Wednesday, June 4, 2008

Why I Kicked AVG out of my Computer



Disgusted, I got rid of AVG 8.0, about 20 minutes after I installed it. I am now working with (and enjoying) the Comodo anti-virus freeware. And why? Here ya go:

Freeware isn't a new thing on the web and in the computer world. A freeware is a software that's fully functional for an unlimited time with no monetary cost. In the beginning, those were usually nice-to-have software and apps, but most of the "important" or "good" software was either shareware or something you had to buy.

All this has changed, naturally, since the term Open Source has become a part of the mainstream. A lot of companies understood that it's in their interest to provide freeware alongside with other products, that you need to actually buy.

So, we have free-everything: from games to word processors, from PDF readers to anti-virus. You can have a computer and not pay one cent for software - from the OS down.

My first free anti-virus

Grisoft was a company that "got it". A few years back they released AVG anti-virus - a completely free anti-virus software that came as a huge relief to all the Norton and Mcafee victims.

Symantec and Mcafee have dominated the PC security market for years - mainly because there was no one else around. Norton was a synonym to anti-virus, but somewhere along the line it became a heavy, stupid, controlling and annoying product. You could hardly get rid of it - and it cost too much for its worth.

AVG was the first free anti-virus software that I tried, and for years it did a very good job. I installed it on many computers - and my friends, family and other users were very happy with it. It was lightweight, efficient and invisible. A classic.

The upgrade cometh

A while ago I started getting annoying pop-ups whenever I updated AVG, nagging me to upgrade to version 8.0. As usual, I didn't hurry it up. I waited about a month and only then, warily, decided to upgrade.

The installation was quick as usual. I noticed that the icon of the product got a new design, and the colors were suspiciously reminiscent of those belonging to a certain software giant we all know and hate. But that's not a reason to kick out an anti-virus.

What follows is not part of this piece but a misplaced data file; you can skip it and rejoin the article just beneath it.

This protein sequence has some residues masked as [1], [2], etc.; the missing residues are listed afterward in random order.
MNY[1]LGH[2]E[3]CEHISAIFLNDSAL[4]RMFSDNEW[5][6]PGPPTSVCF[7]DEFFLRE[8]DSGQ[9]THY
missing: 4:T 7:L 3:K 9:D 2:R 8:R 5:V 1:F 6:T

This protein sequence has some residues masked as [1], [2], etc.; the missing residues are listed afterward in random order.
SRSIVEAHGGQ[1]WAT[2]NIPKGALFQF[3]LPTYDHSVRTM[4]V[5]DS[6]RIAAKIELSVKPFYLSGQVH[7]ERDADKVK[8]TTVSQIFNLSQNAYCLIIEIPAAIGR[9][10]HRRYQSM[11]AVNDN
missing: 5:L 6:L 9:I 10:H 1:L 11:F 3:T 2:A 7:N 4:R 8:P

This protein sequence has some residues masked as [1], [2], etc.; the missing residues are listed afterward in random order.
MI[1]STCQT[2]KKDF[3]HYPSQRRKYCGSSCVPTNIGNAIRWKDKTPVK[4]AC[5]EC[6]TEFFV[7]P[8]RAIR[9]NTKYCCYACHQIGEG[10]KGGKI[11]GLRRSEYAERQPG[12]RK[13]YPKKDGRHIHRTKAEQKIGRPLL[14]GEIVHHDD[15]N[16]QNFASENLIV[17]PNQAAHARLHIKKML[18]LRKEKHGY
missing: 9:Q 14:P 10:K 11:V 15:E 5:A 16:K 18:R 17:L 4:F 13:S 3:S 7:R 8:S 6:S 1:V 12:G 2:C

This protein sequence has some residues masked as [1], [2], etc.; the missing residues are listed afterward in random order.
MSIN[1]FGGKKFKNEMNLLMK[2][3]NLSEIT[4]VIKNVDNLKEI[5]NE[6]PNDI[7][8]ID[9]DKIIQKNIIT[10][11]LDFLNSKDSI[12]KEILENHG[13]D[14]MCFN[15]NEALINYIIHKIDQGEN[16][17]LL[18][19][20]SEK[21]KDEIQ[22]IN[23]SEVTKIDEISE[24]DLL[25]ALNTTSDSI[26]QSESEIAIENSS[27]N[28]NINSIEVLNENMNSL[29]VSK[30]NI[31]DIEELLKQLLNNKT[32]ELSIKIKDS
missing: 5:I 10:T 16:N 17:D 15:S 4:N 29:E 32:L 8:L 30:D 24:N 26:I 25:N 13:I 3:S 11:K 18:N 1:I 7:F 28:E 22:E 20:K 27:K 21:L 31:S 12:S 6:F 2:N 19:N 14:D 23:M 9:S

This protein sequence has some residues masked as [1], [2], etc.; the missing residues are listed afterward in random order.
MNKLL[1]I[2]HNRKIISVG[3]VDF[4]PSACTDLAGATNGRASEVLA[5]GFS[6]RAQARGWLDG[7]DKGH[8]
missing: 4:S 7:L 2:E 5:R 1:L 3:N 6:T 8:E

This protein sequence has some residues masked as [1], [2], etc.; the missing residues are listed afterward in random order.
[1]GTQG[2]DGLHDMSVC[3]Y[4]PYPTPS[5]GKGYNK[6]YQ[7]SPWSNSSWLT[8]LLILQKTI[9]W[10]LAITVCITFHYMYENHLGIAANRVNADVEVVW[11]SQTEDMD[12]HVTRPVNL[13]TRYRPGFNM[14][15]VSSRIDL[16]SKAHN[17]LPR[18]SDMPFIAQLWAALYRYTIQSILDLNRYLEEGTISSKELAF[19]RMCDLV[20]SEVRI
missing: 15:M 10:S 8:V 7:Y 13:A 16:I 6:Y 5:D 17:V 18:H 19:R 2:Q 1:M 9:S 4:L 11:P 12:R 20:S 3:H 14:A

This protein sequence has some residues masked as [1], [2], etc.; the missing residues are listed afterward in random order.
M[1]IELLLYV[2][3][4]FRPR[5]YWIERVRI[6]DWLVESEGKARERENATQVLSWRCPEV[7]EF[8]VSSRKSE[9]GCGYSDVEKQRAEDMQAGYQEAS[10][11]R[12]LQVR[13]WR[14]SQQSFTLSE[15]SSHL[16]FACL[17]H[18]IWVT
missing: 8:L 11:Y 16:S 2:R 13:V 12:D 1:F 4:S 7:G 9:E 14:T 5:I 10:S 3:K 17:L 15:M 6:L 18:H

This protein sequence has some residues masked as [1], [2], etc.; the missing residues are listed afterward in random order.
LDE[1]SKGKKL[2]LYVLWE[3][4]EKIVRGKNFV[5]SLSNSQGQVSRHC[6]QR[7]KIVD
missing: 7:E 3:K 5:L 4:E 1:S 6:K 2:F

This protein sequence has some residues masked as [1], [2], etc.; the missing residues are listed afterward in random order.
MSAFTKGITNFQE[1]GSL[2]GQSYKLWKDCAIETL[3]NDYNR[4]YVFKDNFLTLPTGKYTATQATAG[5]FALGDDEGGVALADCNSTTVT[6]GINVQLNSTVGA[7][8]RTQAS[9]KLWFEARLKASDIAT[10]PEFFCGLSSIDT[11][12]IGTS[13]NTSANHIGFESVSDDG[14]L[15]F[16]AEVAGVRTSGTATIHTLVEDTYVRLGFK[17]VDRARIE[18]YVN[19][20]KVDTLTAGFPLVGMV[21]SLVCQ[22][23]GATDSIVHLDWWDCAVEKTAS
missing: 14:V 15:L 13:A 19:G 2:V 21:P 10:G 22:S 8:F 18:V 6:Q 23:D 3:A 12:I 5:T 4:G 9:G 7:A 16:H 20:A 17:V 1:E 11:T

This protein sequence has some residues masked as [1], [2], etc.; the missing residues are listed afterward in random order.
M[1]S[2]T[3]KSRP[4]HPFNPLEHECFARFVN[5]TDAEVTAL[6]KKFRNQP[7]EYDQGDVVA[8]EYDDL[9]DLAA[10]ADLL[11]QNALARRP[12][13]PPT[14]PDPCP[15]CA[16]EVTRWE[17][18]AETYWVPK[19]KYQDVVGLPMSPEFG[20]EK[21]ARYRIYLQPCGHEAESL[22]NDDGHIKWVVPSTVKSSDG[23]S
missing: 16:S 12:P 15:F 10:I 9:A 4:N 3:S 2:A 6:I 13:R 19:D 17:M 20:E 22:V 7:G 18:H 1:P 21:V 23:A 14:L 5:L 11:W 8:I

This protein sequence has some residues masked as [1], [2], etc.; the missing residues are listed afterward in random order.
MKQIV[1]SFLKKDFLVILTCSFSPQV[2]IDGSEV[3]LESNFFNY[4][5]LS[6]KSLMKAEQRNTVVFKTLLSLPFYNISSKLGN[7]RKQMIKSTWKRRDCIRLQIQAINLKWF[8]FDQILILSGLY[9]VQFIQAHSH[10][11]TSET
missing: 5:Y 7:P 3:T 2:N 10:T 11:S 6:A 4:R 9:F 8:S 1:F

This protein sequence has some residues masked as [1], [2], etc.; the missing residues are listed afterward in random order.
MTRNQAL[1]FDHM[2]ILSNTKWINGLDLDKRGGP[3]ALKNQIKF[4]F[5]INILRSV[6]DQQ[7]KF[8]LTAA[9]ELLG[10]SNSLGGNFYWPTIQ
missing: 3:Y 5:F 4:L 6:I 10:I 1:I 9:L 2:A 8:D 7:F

The new interface wasn't better than the old one. Just more flashy. But that's not a reason to kick out an anti-virus.

I noticed that the memory consumption of the AVG 8.0 is larger than the one of the older version. Strike one.

Then, I opened my Firefox and searched for something in Google. And lo and behold, out of nowhere, strange signs began to appear next to each result. At first I thought Google flipped or something, but then I realized it was AVG - checking each link in a slow, annoying way, and informing me if it's "safe" or not. REALLY! Strike two.

I immediately went to disable this highly-annoying feature. AVG wasn't happy. Now, instead of the usual, colorful icon in my system tray, I got an exclamation mark! BAD GIRL! You disabled a new feature! We like that feature! As a punishment, you will get an exclamation mark and won't be able to see the true status of your anti-virus.

STRIKE THREE. YOU'RE OUT, AVG!

I mean, OK, I know it's a freeware. I am not paying a dime for it. I can't complain.

First of all, I CAN complain - because I have a blog and it's a great platform for it :). Secondly, if I want to disable a feature, that doesn't mean you have to render the software annoying and practically useless! And thirdly - the fact that there IS competition in the freeware market, and the fact that there is ALWAYS a replacement for anything, should indeed make Grisoft think long and hard before they make their software unfriendly.

I am not the only one that ditched AVG 8.0 - it's all over the web now.

I personally put in Comodo Antivirus 2.0 (beta) and I'm very happy with it. I also use their firewall, which is very good. There are plenty of others to choose from. Grisoft just lost a customer, and I'm guessing it won't be the last.

7 comments:

Joe said...

Um I think the company is called Grisoft....or am I missing a joke?

Revital Salomon said...

You are right, of course. Too much FREE thinking I guess. I'll fix it :) Thanks.

patrick said...

I had the same reaction about the green sign next to every google search result and I did the same as you did. I was equally surprised of the reaction of the system tray and after looking a little bit further I saw that AVG had added a Firefox Add-on. Disabling (read: uninstalling) this add-on made the signs disappear in the google search results and also kept the systray icon normal. So for the moment I'm still happy with AVG.

Revital Salomon said...

Interesting, Patrick. I thought it was the url-checker-feature thinige.

hu_moravian said...

Well, what's wrong about alerting the user that a feature is turned off? What if a "noob" incidentally turns off link scanner? Isn't it logical, that the software should alert him/her about it? What if your Resident Shield gets turned off and you don't notice? Would you be more happy just to have the "everything is alright" icon in tray and have your computer infected with trojans? Hm, I don't know. As for the memory consumption. Did you look at the Task Manager? Well, FYI, Task Manager is adding shared memory to every process that has a handle to it even though the data is present only once in the memory. Try Process Explorer and you will notice the difference ;-)

עוּגִּיג said...

and Strike four: for some freaking reason, AVG 8.0 refuses to update its database for the last 3 weeks. rumors on forums say that grisoft will release a fix "on the middle of june". I suggest they fix their early pension programs. AVG - Asta la vista! (Spanish for "sucks as vista!")

Revital Salomon said...

LOL, OOGig, you rock as usual :)